The tape — presented in a well-earned green plastic — breaks down evenly with three songs per side, and as “Eternal Pyre” gives way to “Full Moon” and “Poison Finger” on side one, the pretense-free spirit of the songs finds Green Dragon hitting into an atmosphere that’s grim but still ultimately uptempo. A Sabbathian shuffle in the midsection of “Full Moon” leads to a Paranoid-esque slowdown as the drums thud out transitions between riff cycles and the keys seem to float overtop in the process of doing so. A suitably mournful lead sears for just a moment before the last lines come and go quickly and the semi-psych churn finishes out to let Klein‘s bass introduce “Poison Finger” as feedback swells behind. They roll their way into the first verse with a swing that calls to mind Uncle Acid‘s Mind Control as the vocals bury themselves (alive) in the mix to put the riff forward along with the bass, drums and keys.

green dragon

Again, a well-placed guitar solo arrives in the second half of the song, but the feel is jammier and the sense of balance Green Dragon strike between instrumental stretch and the fact that only one of the five songs on Green Dragon tops five minutes in length — fair enough that it would be side-two opener “IV,” at 5:25 — and that those stretches still reside within mostly straightforward structures isn’t to be understated. That is, they’re able to flesh out an idea or follow a sonic path in a way that satisfies the tenets of doomly repetition and psych jamming without sounding overly self-indulgent. That can be a difficult line to walk, and even for a debut that’s been a while in the making, is no small accomplishment. Call it hard psych, psych doom, garage doom, whatever. Any name you want to give it, Green Dragon‘s Green Dragon sees the band find their niche between styles and distinguish themselves through songwriting and the execution of a nuanced overarching aesthetic.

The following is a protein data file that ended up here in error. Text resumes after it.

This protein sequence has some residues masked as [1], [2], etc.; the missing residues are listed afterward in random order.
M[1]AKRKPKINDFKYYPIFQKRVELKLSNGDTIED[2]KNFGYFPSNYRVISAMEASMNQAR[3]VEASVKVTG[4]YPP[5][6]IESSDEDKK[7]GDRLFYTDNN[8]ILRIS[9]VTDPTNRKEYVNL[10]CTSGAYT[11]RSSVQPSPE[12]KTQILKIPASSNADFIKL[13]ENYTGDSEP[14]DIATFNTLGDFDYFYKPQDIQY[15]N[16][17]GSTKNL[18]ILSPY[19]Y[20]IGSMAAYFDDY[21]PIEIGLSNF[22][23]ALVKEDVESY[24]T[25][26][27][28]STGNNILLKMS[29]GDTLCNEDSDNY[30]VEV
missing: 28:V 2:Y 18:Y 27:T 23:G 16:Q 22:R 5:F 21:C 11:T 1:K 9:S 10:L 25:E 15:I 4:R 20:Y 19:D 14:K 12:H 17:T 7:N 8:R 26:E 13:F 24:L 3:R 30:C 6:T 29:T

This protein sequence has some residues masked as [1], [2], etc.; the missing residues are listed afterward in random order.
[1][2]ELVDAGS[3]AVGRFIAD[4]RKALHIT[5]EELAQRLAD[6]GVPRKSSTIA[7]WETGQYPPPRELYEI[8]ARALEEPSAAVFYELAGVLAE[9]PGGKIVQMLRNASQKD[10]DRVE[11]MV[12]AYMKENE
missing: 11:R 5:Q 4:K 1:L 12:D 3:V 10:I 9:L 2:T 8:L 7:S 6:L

Rumbling synth launches side two, with a stark riff beginning “IV” with a bit more patience than the band has heretofore shown (or necessarily needed to show), and a mid-tempo roller groove emerges as they press forward into the instrumental cut, tapping Hendrix-via-AliceCooper swagger in a progression that picks up shortly before three minutes in and riding that central rhythm to the song’s finish, that line of synth drone present all the while as guitars, bass and keys intertwine over the steady foundation of the drums. Of course that same drone is the last piece to go, and “Dark Rider” starts at a creep with its first verse en route to the chorus with the song’s title-line, a standout for the record as a whole that seems to be the basis of the song and emphasizes the subtle shifts in approach Green Dragon have been making all the while.